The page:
Pre-schoolers in north Sweden not getting enough vitamin D

Vitamin D is often referred to as the sunshine vitamin. Photo: Raina Medelius. Radio Sweden. One in four pre-school children in northern Sweden does not have enough vitamin D in the body at the end of the summer to get them through the dark winter, reports Swedish news agency TT.

A Umeå university study finds that although the children’s food had the recommended levels of vitamin D, the sunlight was not enough to keep their vitamin D levels elevated.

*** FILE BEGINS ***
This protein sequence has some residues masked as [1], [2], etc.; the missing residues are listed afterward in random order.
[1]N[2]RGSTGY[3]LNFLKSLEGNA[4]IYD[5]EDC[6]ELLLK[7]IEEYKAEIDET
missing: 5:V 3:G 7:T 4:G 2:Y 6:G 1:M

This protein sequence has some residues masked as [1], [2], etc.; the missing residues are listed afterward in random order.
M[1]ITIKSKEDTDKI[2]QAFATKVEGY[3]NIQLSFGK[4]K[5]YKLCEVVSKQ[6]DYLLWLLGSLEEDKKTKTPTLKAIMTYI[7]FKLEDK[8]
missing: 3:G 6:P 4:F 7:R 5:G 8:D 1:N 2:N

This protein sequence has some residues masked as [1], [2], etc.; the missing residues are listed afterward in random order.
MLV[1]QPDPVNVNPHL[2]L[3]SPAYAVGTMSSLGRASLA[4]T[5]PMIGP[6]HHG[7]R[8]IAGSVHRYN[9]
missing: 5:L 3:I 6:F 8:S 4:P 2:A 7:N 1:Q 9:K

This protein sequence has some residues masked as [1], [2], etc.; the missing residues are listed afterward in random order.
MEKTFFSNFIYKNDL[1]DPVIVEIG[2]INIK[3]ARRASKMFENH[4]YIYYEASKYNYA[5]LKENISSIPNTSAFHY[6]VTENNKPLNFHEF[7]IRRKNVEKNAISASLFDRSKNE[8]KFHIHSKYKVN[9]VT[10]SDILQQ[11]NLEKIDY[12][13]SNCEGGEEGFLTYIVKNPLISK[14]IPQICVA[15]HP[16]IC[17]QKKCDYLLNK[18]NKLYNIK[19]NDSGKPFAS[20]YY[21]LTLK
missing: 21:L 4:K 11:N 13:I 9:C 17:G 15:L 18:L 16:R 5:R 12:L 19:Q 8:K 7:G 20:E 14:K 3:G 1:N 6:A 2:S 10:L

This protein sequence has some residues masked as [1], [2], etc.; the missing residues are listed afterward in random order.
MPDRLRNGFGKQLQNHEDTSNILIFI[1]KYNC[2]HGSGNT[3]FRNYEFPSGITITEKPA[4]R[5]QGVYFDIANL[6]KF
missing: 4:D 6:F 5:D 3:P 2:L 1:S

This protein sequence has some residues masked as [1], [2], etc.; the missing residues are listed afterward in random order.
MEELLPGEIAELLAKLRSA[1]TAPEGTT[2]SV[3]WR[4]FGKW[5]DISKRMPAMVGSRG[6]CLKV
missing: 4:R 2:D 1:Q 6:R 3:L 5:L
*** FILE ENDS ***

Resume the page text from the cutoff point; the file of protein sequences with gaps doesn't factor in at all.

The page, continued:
Ninety children participated in the study.

Researchers found one in four of the children with light skin and half of the children with dark skin did not have enough vitamin D by the following spring.

And fewer than one in ten had an optimal level for vitamin D.

The researchers have launched a pilot project to give milk fortified with extra vitamin D to pre-school children in Umeå and Malmö. They hope to determine how much vitamin D needs to be put in food to keep levels of the so-called sunshine vitamin up to acceptable levels.

Depending on age, the National Food Agency (Livsmedelsverket) recommends a daily intake of vitamin D between 7.5 and 10 micrograms a day.

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